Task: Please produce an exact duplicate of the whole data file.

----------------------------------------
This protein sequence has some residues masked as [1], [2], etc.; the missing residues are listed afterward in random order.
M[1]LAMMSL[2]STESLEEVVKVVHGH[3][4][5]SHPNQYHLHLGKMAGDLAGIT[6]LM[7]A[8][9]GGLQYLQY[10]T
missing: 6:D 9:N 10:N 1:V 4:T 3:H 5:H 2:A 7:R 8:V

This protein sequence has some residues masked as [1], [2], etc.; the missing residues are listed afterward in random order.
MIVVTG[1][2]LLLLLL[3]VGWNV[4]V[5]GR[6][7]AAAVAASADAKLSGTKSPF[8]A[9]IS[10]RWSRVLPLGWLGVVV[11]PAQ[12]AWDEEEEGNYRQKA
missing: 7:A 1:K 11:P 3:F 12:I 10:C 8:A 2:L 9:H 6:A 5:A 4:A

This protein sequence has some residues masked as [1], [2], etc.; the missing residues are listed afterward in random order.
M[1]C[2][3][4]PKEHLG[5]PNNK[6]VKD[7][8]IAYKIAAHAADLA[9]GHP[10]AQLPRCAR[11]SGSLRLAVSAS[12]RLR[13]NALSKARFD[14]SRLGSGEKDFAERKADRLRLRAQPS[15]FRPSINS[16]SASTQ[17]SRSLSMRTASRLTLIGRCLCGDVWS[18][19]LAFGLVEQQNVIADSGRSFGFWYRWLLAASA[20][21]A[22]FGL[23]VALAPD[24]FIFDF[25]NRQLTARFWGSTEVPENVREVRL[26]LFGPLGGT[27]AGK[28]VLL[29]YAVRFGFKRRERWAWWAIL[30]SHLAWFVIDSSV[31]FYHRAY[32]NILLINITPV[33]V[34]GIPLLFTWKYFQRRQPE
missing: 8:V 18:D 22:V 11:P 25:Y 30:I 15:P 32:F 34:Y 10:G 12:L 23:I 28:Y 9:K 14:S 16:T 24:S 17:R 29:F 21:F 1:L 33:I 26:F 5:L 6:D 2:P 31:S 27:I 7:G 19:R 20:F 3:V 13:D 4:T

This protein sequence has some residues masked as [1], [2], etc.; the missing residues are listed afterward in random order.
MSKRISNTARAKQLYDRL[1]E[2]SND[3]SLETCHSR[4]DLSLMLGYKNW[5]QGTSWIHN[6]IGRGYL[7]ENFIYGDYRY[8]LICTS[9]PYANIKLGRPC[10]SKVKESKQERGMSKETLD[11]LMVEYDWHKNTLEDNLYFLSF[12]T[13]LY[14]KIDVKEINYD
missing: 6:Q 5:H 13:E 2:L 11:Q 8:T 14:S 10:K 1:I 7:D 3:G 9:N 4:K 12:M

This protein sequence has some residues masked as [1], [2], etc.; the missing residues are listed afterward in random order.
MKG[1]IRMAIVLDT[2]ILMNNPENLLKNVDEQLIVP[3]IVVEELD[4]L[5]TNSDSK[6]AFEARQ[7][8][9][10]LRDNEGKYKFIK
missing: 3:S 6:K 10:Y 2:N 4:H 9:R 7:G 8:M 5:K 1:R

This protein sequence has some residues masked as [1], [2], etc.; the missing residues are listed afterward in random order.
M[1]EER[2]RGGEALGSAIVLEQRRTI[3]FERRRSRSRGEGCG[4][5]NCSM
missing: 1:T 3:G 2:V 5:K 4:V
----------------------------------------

This protein sequence has some residues masked as [1], [2], etc.; the missing residues are listed afterward in random order.
M[1]LAMMSL[2]STESLEEVVKVVHGH[3][4][5]SHPNQYHLHLGKMAGDLAGIT[6]LM[7]A[8][9]GGLQYLQY[10]T
missing: 6:D 9:N 10:N 1:V 4:T 3:H 5:H 2:A 7:R 8:V

This protein sequence has some residues masked as [1], [2], etc.; the missing residues are listed afterward in random order.
MIVVTG[1][2]LLLLLL[3]VGWNV[4]V[5]GR[6][7]AAAVAASADAKLSGTKSPF[8]A[9]IS[10]RWSRVLPLGWLGVVV[11]PAQ[12]AWDEEEEGNYRQKA
missing: 7:A 1:K 11:P 3:F 12:I 10:C 8:A 2:L 9:H 6:A 5:A 4:A

This protein sequence has some residues masked as [1], [2], etc.; the missing residues are listed afterward in random order.
M[1]C[2][3][4]PKEHLG[5]PNNK[6]VKD[7][8]IAYKIAAHAADLA[9]GHP[10]AQLPRCAR[11]SGSLRLAVSAS[12]RLR[13]NALSKARFD[14]SRLGSGEKDFAERKADRLRLRAQPS[15]FRPSINS[16]SASTQ[17]SRSLSMRTASRLTLIGRCLCGDVWS[18][19]LAFGLVEQQNVIADSGRSFGFWYRWLLAASA[20][21]A[22]FGL[23]VALAPD[24]FIFDF[25]NRQLTARFWGSTEVPENVREVRL[26]LFGPLGGT[27]AGK[28]VLL[29]YAVRFGFKRRERWAWWAIL[30]SHLAWFVIDSSV[31]FYHRAY[32]NILLINITPV[33]V[34]GIPLLFTWKYFQRRQPE
missing: 8:V 18:D 22:V 11:P 25:Y 30:I 15:P 32:F 34:Y 10:G 12:L 23:I 28:Y 9:K 14:S 16:T 24:S 17:R 29:F 21:F 1:L 33:I 26:F 5:L 6:D 2:P 31:S 27:I 7:G 19:R 20:F 3:V 13:D 4:T

This protein sequence has some residues masked as [1], [2], etc.; the missing residues are listed afterward in random order.
MSKRISNTARAKQLYDRL[1]E[2]SND[3]SLETCHSR[4]DLSLMLGYKNW[5]QGTSWIHN[6]IGRGYL[7]ENFIYGDYRY[8]LICTS[9]PYANIKLGRPC[10]SKVKESKQERGMSKETLD[11]LMVEYDWHKNTLEDNLYFLSF[12]T[13]LY[14]KIDVKEINYD
missing: 6:Q 5:H 13:E 2:L 11:Q 8:T 14:S 10:K 1:I 7:D 3:G 9:N 4:K 12:M

This protein sequence has some residues masked as [1], [2], etc.; the missing residues are listed afterward in random order.
MKG[1]IRMAIVLDT[2]ILMNNPENLLKNVDEQLIVP[3]IVVEELD[4]L[5]TNSDSK[6]AFEARQ[7][8][9][10]LRDNEGKYKFIK
missing: 3:S 6:K 10:Y 2:N 4:H 9:R 7:G 8:M 5:K 1:R

This protein sequence has some residues masked as [1], [2], etc.; the missing residues are listed afterward in random order.
M[1]EER[2]RGGEALGSAIVLEQRRTI[3]FERRRSRSRGEGCG[4][5]NCSM
missing: 1:T 3:G 2:V 5:K 4:V